Peter Threadgill had been the King of Arkansas for only thirty years; he’d taken over the state from his maker, whom he’d dearly loved—and whom he’d always suspected had been killed because of the machinations of Sophie-Anne Leclerq.
Peter had been a vampire since 1835, and that made him young for a vampire king, but he’d been determined to take over for his maker, and he’d done well in the role of monarch—so well that Roman had asked him to take over his maker’s role in the Authority too.
Despite his relative “youth” compared to many monarchs—even in the New World—Peter felt as if he could take on anyone.
But not necessarily in a fair fight.
Raised in the wilderness of Tennessee by parents who could barely make their farm yield enough food for the six children they’d borne, Peter—as the eldest—had quickly learned that survival could be painful. He worked on his parents’ farm and did extra work on neighboring farms, picking crops next to slaves—not for wages, but for food that he could take home to his family.
Hell—he often wondered if the term “redneck” had originated with him, but he wasn’t ashamed of his past. He fucking owned it!
Eventually, he’d worked just hard enough to be noticed by Davy Crocket himself, who paid ten dollars to secure Peter’s services for a year.
Peter’s parents had never seen so much cash at once.
And that was why Peter had been at the fucking Alamo! He was only glad that his maker had chosen him to transform into a vampire—chosen him out of all of the great men who died in that horrible place.
Peter had never looked back at his human life—beyond sending his family a fucking fortune! He’d followed his kin enough after that to know that they’d bought one of the plantations he’d used to work on. All of his brothers and several of his nephews had died within thirty years of his own “death”—during the Civil War. One nephew, however, had been too young to fight. And that boy’s mother had been just stubborn enough to drag the family through the war and then through Reconstruction.
Thus, Peter’s human family had gone on, and they were doing well for themselves.
Not surprisingly, given his background, Peter was clever when it came to finding ways to survive.
Even though he’d not learned to read until he was taught by his maker.
No—Peter didn’t need a fair fight. Hell—he preferred an unfair fight, which was how he’d managed to take out many vampires twice or three times his age. And if people didn’t like his tactics, they were fucking welcome to suck his fucking balls!
Even as he stuck his specially-made silver-tipped Bowie knife through theirs!
Usually an excellent judge of character due to his frontier instincts, Peter had surrounded himself with loyal people—or so he’d thought. It seemed that he’d been wrong—very wrong—when it came to Jade Flower.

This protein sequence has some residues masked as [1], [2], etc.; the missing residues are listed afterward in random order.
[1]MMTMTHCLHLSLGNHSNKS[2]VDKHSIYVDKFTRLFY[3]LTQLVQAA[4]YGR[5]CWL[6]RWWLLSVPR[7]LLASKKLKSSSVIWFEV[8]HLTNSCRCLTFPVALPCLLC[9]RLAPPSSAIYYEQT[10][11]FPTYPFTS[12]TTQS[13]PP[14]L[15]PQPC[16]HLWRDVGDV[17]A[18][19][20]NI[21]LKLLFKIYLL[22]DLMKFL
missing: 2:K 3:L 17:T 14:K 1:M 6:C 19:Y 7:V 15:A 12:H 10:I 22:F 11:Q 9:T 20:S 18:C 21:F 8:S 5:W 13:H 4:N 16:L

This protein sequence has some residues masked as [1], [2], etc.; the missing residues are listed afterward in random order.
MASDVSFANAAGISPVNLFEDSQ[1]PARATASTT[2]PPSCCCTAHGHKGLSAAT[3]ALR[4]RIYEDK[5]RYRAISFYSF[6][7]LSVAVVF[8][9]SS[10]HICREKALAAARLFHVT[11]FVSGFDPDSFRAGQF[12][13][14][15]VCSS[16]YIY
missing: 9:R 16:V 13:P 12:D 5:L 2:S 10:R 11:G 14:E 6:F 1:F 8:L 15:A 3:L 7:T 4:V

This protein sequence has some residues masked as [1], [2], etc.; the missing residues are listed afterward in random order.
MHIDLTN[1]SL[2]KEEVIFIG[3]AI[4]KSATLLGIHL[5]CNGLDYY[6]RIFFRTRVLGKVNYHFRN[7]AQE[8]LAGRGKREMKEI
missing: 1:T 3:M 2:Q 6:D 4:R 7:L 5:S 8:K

And, ever since Roman had told him about her true allegiances, he had wanted nothing more than to chew her fucking neck apart with his blunt teeth in order to take her head off in the most painful way imaginable. He’d fucking done it before!
Sadly, that wasn’t to be.
“You know that you will need to be patient—right?” Roman asked him.
“Yes,” Peter agreed gruffly, even as he continued to sharpen his Bowie knife. Having known the man that the weapon had been name for, Peter was proud to wear it.
Roman chuckled and looked at the others in the room. “Okay—so you all know your targets. When the first signal is given, make sure that you put on your pins so that your followers will know to do the same. Do this as quickly and inconspicuously as possible, and then—when the second signal comes—attack your targets.”
He looked at Peter. “And don’t take your time with them.”
The Arkansas king frowned.
“There will be plenty more people to kill—other vampires, Weres, other shifters. Hell! There’s even a tiger,” Roman offered.
Peter’s expression lightened a little. “So quantity over quality?”
“This time,” Roman smirked.
“I suppose that will have to do,” Peter remarked with an answering smirk, even as he continued to sharpen his knife with his well-used whetstone.
“And the rest of you?” Roman asked the other Authority members.
All nodded in affirmation.
“So I am still unknown?” Queen Lena of Quebec asked.
“Yes. You and Isaiah,” Roman clarified, nodding toward the King of Kentucky. “For this reason, you will present yourselves last. Russell might attack right then—so be prepared—but we think he’ll want to wait for the Ancient Pythoness to arrive before he strikes. After you have presented yourselves, I will inform those gathered that my maker will be arriving within the half hour.”
“And that is the first signal?” Isaiah asked.
“Yes. The attack will begin exactly one minute after that announcement. Make your way off the stage and toward your targets. Bubba will be taking the stage at the same time. His first note is the second signal. If we are right, Russell has made your own targets his very instruments to kill you too—though they will be hoping to take you by surprise. Thus, they will likely be trying to stay close to you anyway.”
“Ah—this we, the one who has helped you make this plan,” Dieter commented, his German accent thick. “Is it your maker?”
Roman looked at the younger vampire and growled.
The Arkansas king rolled his eyes as he put his knife into its scabbard. “Pull your panties out of your ass, Roman. I’m not reacting in disrespect to your creator; she is one bitch I’d never go against.”
“I’m sure he meant bitch as a compliment,” Lena offered.
“Absolutely,” Peter said with a nod, obviously not concerned about Roman’s fangs being down. “There isn’t a creature on the planet I respect more, but I still don’t think she’s the one responsible for this plan. Don’t forget—I was Northman’s neighbor to the north for years. This plan has the Viking’s stamp all over it.”